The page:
Before you decide what your career path is going to be and what it will take to get you there, remember this: Money doesn’t buy happiness or define your accomplishments. Doing what you love helps you find your purpose and create success.
You have to get to know yourself first to find a career that suits you, so being aware of your strengths and interests is a start. What are you good at? What do you love to do? What classes inspire you or activities do you get completely absorbed in? Write them down.
Find connections between them. Narrow your focus. Research the education and hands-on experiences needed to move this passion from a hobby to the start of your career.
The ultimate goal is to bring together a superior skill set with doing what gives you the most emotional and intellectual satisfaction. We’ve pulled together a few in-demand careers to give you an idea of how potential income can be divvied up into different life expenses – for now and the future. When thinking about your path, it’s important to consider where you want to live since income and expenses vary greatly from city to city.
The tabbed section below shows various in-demand careers with varying levels of schooling and experience, as well as potential salary and breakdowns with generalized expenses versus generalized income to start understanding the big chunks of cash needed to live and what’s left to save, invest and spend.
With a high school degree and varying levels of experience, you can explore many different industries from roles supporting executives at corporations to making pet owners feel welcome at your local veterinarian’s office. The skills you garner working with clients and customers can help refine your career even further and serve you no matter what’s next.
Income: $33,240 each year before taxes
Spending per month: $1,595
Giving, Investing, Saving per month: $1,175
Skilled careers in manufacturing, which require STEM skills such as technology, problem solving, technical and math skills, are becoming more and more needed as the baby boomer generation retires – as are careers in healthcare. Vocational schools or community colleges can teach specific skills or you can explore apprenticeships and mentorship programs enabling you to work onsite or get paired with pros to learn the true tools of the trade.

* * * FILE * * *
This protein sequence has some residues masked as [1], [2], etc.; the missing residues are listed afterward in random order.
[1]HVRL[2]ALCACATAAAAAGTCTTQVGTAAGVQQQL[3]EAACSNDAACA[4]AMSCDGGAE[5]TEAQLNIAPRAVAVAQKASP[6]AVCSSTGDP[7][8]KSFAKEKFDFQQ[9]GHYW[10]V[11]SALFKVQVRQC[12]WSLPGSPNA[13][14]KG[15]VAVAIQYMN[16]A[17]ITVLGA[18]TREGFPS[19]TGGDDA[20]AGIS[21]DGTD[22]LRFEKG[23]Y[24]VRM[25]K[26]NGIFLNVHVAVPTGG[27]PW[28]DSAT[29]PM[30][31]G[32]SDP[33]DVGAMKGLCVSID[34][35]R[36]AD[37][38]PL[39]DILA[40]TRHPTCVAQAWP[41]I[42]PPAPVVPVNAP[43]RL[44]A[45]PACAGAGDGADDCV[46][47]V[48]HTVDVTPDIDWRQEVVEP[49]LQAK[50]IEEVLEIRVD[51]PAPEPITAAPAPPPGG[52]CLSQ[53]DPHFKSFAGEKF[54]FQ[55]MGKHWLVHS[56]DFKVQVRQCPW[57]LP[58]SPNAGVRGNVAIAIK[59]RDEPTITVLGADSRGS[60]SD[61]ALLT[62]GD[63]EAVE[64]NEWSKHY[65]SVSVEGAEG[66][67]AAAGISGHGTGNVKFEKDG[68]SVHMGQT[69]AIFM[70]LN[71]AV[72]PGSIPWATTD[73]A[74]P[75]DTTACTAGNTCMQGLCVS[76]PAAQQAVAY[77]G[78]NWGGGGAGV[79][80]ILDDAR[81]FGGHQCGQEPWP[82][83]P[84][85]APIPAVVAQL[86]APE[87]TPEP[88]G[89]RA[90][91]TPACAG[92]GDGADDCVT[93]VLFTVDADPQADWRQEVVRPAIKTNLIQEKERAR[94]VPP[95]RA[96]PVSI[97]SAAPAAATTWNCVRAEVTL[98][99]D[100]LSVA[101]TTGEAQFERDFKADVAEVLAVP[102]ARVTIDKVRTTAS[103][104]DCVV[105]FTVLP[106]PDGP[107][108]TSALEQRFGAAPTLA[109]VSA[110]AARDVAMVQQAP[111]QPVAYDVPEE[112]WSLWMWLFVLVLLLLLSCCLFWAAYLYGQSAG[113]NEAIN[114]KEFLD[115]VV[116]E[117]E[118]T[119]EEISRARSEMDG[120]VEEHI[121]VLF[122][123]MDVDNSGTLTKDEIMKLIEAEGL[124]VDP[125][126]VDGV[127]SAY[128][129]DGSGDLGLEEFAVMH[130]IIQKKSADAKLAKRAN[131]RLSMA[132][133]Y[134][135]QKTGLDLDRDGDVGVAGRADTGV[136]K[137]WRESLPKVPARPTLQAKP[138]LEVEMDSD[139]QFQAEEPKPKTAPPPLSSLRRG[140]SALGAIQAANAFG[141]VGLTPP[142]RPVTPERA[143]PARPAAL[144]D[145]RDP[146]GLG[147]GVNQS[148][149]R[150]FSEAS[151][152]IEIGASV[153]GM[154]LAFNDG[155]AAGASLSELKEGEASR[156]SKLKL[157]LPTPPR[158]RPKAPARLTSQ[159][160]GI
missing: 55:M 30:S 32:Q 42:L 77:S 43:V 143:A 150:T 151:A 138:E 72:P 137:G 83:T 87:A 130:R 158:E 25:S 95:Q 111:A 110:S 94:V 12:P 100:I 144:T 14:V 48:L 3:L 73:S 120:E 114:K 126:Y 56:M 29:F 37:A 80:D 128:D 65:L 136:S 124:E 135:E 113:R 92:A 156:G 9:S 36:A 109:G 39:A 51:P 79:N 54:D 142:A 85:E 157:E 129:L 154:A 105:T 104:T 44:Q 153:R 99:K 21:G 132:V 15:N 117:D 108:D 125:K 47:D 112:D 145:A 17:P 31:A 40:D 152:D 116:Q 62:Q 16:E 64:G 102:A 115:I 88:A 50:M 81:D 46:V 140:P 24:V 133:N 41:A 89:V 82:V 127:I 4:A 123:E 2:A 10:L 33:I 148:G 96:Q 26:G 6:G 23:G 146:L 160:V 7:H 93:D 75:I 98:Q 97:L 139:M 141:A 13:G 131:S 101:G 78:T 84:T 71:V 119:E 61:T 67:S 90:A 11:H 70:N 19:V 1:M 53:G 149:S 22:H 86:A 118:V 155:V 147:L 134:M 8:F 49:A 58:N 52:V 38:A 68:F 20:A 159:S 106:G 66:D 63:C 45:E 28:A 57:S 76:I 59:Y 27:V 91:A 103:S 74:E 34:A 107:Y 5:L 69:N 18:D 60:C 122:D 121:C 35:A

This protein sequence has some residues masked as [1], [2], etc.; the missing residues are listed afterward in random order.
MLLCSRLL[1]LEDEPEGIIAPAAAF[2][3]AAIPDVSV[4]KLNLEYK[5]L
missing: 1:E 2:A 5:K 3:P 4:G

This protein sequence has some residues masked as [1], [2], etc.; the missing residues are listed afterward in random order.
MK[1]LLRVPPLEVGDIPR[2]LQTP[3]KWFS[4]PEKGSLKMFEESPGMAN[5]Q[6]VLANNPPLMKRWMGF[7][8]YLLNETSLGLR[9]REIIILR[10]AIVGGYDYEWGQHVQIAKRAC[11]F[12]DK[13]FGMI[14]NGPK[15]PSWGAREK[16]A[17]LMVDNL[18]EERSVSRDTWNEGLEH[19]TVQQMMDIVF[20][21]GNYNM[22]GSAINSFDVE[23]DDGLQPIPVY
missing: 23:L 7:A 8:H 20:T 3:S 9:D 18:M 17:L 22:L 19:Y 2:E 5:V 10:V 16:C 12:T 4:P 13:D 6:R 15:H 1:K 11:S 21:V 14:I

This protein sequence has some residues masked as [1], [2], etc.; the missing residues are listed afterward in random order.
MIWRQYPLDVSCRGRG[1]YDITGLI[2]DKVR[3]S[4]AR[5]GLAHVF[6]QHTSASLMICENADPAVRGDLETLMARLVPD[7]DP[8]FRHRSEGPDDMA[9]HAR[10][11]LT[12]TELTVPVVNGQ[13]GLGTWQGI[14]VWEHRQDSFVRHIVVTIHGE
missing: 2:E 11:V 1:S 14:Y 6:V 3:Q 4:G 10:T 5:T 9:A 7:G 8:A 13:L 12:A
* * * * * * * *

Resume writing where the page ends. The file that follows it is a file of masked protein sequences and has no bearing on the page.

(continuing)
Income: $43,680 each year before taxes
Spending per month: $2,030
Giving, Investing, Saving per month: $1,610
An associate’s degree and a desire to use communication skills and work with people can land you a human resources generalist position. Generalist roles in a specific industry or area help you get a taste for what you enjoy doing best and can further direct your career.
Income: $51,180 each year before taxes
Spending per month: $2,320
Giving, Investing, Saving per month: $1,945
With a bachelor’s degree and a few years of experience, you can support innovative technologies in fields spanning from entertainment to aerospace. With specialization and more years of experience, you can continue to grow your income.
Income: $84,744 each year before taxes
Spending per month: $3,762
Giving, Investing, Saving per month: $3,300
All different kinds of industries will continue as technology evolves, and companies will be looking for professionals such as applications software engineers, web and app developers and systems analysts. Earning at least a bachelor’s degree and coming to the table with relevant experience can make you a good candidate.
Income: $70,992 each year before taxes
Spending per month: $2,966
Giving, Investing, Saving per month: $2,950
Expected to be a fast-growing job for the next few decades, financial advisors have a current average age of 50 years old – so new advisors are needed to serve clients as they retire. Surprisingly, this career is more about helping people solve problems and create solutions than number-crunching. By listening to develop relationships, advisors can create careers that have flexibility with work and life balance as well as the control over whether owning their business or working as an employee for a larger firm is a better fit. A bachelor’s degree is a good start, and there are specialized certifications you can look into to explore this role where psychology and financial smarts both come into play.
Income: $80,124 each year before taxes
Spending per month: $3,437
Giving, Investing, Saving per month: $3,240
*Based on 2016 tax tables.
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